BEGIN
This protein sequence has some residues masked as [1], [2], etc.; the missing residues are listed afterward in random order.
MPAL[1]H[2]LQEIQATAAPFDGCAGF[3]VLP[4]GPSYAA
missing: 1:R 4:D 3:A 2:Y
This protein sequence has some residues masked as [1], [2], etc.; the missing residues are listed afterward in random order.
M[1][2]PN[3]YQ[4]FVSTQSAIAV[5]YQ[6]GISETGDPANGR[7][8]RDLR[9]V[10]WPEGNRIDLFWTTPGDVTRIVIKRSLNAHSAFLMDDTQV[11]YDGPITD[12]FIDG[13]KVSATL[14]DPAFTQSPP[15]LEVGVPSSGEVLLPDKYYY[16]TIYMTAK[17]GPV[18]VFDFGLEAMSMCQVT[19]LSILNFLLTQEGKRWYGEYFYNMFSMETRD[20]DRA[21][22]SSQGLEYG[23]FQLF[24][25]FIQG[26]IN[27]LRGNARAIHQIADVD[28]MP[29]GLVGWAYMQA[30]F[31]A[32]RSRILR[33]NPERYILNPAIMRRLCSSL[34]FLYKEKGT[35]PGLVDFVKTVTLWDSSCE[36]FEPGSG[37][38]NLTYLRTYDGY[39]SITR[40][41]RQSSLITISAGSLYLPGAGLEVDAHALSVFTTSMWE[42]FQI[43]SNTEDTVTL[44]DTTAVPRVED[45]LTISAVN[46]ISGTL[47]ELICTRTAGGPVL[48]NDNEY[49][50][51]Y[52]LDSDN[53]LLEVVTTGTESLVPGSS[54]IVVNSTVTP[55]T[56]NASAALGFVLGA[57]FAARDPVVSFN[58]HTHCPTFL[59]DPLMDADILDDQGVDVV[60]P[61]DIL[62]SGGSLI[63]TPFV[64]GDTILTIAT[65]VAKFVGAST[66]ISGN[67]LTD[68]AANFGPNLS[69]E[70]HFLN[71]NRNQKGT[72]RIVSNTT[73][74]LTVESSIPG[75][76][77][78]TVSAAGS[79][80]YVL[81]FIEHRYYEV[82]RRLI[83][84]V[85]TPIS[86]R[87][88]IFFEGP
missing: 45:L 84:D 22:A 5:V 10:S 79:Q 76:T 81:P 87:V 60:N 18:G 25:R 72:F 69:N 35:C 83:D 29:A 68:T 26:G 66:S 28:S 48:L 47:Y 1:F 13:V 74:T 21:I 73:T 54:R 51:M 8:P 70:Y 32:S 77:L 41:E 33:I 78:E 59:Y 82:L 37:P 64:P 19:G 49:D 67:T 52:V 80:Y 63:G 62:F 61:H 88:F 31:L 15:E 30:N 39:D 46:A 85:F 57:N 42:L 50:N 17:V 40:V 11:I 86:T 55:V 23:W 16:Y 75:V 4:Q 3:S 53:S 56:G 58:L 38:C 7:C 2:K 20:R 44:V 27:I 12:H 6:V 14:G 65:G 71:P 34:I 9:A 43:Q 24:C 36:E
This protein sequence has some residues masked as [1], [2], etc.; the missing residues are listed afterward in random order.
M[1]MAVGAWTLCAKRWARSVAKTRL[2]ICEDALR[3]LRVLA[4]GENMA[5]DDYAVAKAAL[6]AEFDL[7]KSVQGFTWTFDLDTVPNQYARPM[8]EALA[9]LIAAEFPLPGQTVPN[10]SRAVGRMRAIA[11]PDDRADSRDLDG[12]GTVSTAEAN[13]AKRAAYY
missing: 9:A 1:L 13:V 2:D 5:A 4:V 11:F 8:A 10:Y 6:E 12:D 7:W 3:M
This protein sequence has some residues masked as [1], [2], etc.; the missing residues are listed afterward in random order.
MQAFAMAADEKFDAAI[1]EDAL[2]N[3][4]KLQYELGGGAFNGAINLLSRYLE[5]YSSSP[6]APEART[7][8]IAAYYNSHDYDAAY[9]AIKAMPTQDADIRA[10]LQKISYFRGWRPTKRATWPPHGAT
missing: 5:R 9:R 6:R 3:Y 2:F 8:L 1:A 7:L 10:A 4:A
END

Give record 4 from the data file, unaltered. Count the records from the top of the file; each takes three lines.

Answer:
This protein sequence has some residues masked as [1], [2], etc.; the missing residues are listed afterward in random order.
MQAFAMAADEKFDAAI[1]EDAL[2]N[3][4]KLQYELGGGAFNGAINLLSRYLE[5]YSSSP[6]APEART[7][8]IAAYYNSHDYDAAY[9]AIKAMPTQDADIRA[10]LQKISYFRGWRPTKRATWPPHGAT
missing: 5:R 9:R 6:R 3:Y 2:F 8:L 1:A 7:L 10:A 4:A